No, assembling won't tell you anything new. When working with organisms whose reference genome is known, all you care about is where your sequences differ from the reference. If you know where your sequences differ, then you can infer the rest, they will be whatever is in the reference.
All you want to do is identify variants, those sites where your genome differs from the reference. That's what the VCF file contains. Bear in mind that the reference isn't some sort of platonic ideal of the perfect human, it's just the collected, pooled DNA of 13 anonymous, apparently healthy individuals. You can expect anywhere from about 3 to 5 million differences in your own genome, the overwhelming majority of which will be completely innocuous.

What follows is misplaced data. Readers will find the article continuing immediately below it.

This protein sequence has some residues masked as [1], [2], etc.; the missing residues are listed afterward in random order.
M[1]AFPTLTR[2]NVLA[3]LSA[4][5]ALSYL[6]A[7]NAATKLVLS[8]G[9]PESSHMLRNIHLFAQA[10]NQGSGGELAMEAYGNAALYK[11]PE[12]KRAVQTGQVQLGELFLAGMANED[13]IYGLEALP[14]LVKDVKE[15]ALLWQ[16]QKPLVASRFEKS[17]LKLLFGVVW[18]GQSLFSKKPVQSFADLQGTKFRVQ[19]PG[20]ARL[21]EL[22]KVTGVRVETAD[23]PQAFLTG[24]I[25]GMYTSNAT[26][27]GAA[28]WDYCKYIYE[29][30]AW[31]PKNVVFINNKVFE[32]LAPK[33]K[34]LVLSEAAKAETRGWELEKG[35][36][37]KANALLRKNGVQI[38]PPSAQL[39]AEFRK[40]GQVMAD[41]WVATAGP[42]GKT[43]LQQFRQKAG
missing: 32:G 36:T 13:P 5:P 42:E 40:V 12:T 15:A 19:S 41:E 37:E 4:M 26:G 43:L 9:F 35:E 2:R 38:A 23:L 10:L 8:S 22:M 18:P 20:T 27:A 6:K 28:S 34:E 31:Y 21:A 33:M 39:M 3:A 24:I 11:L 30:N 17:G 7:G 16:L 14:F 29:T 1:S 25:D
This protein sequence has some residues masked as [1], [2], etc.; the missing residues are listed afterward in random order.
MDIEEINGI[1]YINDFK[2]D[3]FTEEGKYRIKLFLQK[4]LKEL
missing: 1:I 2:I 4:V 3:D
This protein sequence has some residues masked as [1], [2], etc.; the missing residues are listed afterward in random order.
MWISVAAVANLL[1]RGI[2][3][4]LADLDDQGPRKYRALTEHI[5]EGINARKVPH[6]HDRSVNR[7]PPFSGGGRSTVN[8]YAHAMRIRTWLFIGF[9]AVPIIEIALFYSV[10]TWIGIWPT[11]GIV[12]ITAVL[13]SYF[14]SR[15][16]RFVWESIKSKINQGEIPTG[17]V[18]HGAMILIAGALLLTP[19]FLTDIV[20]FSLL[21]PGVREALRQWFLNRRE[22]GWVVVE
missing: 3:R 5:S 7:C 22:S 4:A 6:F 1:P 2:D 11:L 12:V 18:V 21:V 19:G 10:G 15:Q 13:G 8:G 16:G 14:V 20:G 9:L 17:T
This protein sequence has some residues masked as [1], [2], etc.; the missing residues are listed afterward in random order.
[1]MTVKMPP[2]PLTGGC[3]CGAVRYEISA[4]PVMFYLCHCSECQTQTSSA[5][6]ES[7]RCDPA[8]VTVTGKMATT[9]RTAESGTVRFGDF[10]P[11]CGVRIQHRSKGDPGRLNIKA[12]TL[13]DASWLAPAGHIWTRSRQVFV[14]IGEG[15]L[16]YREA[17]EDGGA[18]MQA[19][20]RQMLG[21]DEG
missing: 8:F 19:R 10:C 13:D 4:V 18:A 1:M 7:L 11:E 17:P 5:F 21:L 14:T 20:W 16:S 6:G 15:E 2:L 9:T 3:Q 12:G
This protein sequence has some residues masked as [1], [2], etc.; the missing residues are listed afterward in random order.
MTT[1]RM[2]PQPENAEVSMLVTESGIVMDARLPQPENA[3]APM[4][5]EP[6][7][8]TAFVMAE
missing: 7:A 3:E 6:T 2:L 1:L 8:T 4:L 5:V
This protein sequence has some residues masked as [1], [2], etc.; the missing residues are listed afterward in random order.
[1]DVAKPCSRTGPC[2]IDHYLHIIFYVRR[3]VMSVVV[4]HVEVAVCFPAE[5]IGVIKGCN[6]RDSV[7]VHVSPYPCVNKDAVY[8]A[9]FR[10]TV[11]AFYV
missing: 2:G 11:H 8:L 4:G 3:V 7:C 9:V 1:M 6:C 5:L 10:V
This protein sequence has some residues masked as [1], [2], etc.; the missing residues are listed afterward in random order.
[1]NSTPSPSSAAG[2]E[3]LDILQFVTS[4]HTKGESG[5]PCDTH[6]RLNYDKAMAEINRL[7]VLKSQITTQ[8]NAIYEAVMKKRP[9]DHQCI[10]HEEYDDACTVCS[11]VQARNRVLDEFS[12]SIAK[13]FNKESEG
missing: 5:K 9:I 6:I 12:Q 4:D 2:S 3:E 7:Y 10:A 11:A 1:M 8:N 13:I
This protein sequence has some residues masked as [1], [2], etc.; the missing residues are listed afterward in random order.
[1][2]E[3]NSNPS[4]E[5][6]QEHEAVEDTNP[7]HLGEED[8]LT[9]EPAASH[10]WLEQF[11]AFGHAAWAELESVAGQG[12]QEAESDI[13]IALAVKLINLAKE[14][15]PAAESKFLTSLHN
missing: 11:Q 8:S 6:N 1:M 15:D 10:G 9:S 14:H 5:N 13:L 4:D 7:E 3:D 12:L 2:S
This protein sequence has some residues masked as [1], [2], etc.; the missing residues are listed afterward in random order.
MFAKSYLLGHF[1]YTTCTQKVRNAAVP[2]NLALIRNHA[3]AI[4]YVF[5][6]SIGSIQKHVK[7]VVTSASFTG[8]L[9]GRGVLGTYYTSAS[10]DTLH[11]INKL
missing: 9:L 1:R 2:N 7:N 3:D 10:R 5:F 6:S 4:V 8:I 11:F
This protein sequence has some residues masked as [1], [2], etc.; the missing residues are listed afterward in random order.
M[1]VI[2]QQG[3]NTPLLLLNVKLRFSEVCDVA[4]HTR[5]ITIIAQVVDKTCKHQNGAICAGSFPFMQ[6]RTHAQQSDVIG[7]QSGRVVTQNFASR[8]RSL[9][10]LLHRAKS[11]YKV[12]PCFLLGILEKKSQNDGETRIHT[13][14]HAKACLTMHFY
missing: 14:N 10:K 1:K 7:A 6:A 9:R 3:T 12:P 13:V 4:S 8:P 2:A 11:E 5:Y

Since you already have your VCF file, your list of variants, that's all you need to investigate. If you really want to, you can make your assembly by taking the reference genome and then adding the variants in your VCF file, but it won't be of much practical use.